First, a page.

By Jim Miklaszewski, Correspondent, NBC News
DAYTON, Ohio — In April 1942, the United States was still reeling from the Japanese sneak attack on Pearl Harbor, the U.S. military was desperate to strike back, and the American people were in search of a hero. The legendary Jimmy Doolittle and his Tokyo Raiders answered the call.
As a boy, 98-year-old Dick Cole of Comfort, Texas, dreamed of becoming a military combat pilot. When the Japanese bombed Pearl Harbor he was already a pilot in the Army Air Corps, but when he volunteered for an unspecified “dangerous mission” he soon found himself in the cockpit as Jimmy Doolittle’s copilot. The mission: an air raid over Tokyo. A mission so dangerous, Doolittle gave his men the chance to back out.
“But nobody jumped ship, nobody backed out,” Cole told NBC News. “You were in to stay.”
Richard Cole, one of the surviving members of the “Doolittle Raiders” who flew a risky bombing mission over Japan, recounted the operation to NBC’s Jim Miklaszewski.
The mission itself sounded impossible. Without any advance testing or training, 16 full-sized B-25 bombers with a total of 80 crew members were to take off from the deck of the aircraft carrier USS Hornet. When airborne they would skim the water at 200 feet to avoid radar, fly over Japan and drop their bombs on Tokyo and five other industrial centers. Since the B-25’s could not land on the carrier, they were to fly to China to land in friendly territory.
The bombing run was a success, but the Raiders encountered a severe storm front on approach to China. Hearing the planes overhead, the Chinese military feared they were Japanese warplanes and ordered a total blackout on the ground. Flying blind in a storm, and running out of fuel, the American crews bailed out of their planes. Three crew members were killed and almost all the 16 bombers crash-landed in China. Today Cole admits he was slightly injured when he bailed out.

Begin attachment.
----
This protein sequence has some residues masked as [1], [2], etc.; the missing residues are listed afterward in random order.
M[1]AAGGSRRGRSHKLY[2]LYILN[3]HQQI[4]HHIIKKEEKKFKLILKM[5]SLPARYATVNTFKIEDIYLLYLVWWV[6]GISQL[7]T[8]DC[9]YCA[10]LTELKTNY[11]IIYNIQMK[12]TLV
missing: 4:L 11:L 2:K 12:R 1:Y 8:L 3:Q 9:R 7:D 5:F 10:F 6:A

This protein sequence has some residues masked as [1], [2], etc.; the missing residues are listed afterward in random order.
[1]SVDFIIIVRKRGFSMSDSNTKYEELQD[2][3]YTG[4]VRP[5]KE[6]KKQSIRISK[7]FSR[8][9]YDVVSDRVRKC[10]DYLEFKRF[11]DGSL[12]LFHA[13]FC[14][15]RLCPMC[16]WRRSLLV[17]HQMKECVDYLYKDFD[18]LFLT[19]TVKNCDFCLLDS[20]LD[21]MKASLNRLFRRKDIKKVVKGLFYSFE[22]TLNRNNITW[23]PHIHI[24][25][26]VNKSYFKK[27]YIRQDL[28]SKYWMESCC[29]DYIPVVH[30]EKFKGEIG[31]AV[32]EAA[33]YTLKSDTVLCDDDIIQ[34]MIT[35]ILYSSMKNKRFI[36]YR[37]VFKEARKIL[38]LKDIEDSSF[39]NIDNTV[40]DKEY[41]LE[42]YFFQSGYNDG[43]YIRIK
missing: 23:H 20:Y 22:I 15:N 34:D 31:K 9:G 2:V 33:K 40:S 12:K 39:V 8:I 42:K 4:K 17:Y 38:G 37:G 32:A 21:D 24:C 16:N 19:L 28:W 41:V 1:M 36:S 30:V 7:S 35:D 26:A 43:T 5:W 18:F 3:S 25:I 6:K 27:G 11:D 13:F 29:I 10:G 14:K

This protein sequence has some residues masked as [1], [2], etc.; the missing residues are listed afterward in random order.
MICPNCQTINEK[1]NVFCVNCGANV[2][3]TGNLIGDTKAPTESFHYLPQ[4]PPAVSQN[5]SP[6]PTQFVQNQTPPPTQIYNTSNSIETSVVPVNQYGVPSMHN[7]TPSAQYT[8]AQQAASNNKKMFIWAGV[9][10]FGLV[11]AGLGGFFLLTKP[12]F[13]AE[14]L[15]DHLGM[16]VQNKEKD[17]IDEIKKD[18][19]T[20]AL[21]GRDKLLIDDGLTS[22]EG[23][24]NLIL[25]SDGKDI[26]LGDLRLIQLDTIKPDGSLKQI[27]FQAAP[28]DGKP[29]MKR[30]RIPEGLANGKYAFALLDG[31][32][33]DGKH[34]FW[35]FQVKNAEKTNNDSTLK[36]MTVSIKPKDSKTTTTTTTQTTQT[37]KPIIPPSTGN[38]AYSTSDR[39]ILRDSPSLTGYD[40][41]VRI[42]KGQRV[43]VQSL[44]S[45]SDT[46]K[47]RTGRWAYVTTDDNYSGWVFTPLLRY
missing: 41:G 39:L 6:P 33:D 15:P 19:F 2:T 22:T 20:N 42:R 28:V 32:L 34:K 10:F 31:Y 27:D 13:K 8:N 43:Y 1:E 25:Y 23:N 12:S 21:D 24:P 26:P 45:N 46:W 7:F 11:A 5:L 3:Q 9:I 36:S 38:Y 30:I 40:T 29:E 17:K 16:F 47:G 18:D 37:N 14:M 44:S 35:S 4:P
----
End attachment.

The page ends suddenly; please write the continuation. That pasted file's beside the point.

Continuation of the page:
“I pulled the ripcord so hard I gave myself a black eye,” he said.
While the U.S. airstrikes did little lasting damage to the Japanese military infrastructure, American officials at the time declared it was a huge moral victory. They felt it dramatically demonstrated Japan was vulnerable — and following Pearl Harbor it gave the American people a much-needed shot in the arm.
This Veteran’s Day weekend, however, has been bittersweet for Cole and the three other Doolittle Tokyo Raiders who are still alive today: Robert Hite, 93, Edward Saylor, 93, and David Thatcher, 92. For 68 years they have gathered to raise a toast to all Raiders who died before them. Each Doolittle Raider has his name inscribed upon his own silver goblet, which is turned over upon death.
Because of their age, the four living Raiders decided this would be their last toast. At Doolittle’s wish, they used a bottle of cognac, distilled in 1896, the year of Doolittle’s birth. Thousands turned out at the National Air Force Museum outside Dayton, Ohio, to honor them.
For Cole, this was the Doolittle Tokyo Raiders’ final mission.
“The story has run its course,” he said, marking the end of a long tradition. “It’s time to tie things up and ride off into the sunset.”